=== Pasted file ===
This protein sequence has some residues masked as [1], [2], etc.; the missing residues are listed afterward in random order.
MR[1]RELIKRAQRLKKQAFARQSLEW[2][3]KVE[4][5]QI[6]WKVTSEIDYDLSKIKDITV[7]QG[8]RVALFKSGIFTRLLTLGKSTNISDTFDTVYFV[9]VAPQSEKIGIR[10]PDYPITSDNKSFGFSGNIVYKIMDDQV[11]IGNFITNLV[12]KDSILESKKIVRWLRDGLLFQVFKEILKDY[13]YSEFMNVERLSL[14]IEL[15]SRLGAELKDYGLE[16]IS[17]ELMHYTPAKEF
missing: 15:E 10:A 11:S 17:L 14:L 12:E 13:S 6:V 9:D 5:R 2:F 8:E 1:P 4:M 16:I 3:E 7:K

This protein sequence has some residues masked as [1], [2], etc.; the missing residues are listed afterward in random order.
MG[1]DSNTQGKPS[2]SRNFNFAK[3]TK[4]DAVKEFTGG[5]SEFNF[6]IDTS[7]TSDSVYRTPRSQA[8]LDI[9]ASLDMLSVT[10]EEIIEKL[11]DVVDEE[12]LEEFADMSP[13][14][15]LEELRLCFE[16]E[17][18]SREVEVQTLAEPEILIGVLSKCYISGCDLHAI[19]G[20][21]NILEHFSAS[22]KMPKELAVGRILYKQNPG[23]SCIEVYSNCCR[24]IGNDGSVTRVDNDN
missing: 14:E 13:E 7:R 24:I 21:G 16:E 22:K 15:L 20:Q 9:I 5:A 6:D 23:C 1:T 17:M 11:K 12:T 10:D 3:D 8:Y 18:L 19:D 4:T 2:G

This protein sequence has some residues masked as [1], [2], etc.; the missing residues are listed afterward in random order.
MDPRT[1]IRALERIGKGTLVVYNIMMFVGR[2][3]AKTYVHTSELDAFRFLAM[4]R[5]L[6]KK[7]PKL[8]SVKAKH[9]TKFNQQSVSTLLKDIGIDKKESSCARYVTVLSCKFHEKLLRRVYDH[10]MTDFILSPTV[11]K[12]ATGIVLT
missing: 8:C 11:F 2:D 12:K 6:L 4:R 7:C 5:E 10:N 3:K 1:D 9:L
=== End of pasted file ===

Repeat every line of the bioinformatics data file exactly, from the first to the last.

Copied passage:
This protein sequence has some residues masked as [1], [2], etc.; the missing residues are listed afterward in random order.
MR[1]RELIKRAQRLKKQAFARQSLEW[2][3]KVE[4][5]QI[6]WKVTSEIDYDLSKIKDITV[7]QG[8]RVALFKSGIFTRLLTLGKSTNISDTFDTVYFV[9]VAPQSEKIGIR[10]PDYPITSDNKSFGFSGNIVYKIMDDQV[11]IGNFITNLV[12]KDSILESKKIVRWLRDGLLFQVFKEILKDY[13]YSEFMNVERLSL[14]IEL[15]SRLGAELKDYGLE[16]IS[17]ELMHYTPAKEF
missing: 15:E 10:A 11:S 17:L 14:L 12:E 13:S 6:V 9:D 5:R 2:F 8:E 1:P 4:M 16:I 3:E 7:K

This protein sequence has some residues masked as [1], [2], etc.; the missing residues are listed afterward in random order.
MG[1]DSNTQGKPS[2]SRNFNFAK[3]TK[4]DAVKEFTGG[5]SEFNF[6]IDTS[7]TSDSVYRTPRSQA[8]LDI[9]ASLDMLSVT[10]EEIIEKL[11]DVVDEE[12]LEEFADMSP[13][14][15]LEELRLCFE[16]E[17][18]SREVEVQTLAEPEILIGVLSKCYISGCDLHAI[19]G[20][21]NILEHFSAS[22]KMPKELAVGRILYKQNPG[23]SCIEVYSNCCR[24]IGNDGSVTRVDNDN
missing: 14:E 13:E 7:R 24:I 21:G 16:E 22:K 15:L 20:Q 9:I 5:A 6:D 23:C 1:T 17:M 11:K 12:T 10:D 3:D 8:Y 18:L 19:D 4:T 2:G

This protein sequence has some residues masked as [1], [2], etc.; the missing residues are listed afterward in random order.
MDPRT[1]IRALERIGKGTLVVYNIMMFVGR[2][3]AKTYVHTSELDAFRFLAM[4]R[5]L[6]KK[7]PKL[8]SVKAKH[9]TKFNQQSVSTLLKDIGIDKKESSCARYVTVLSCKFHEKLLRRVYDH[10]MTDFILSPTV[11]K[12]ATGIVLT
missing: 8:C 11:F 2:D 12:K 6:L 4:R 7:C 5:E 10:N 3:K 1:D 9:L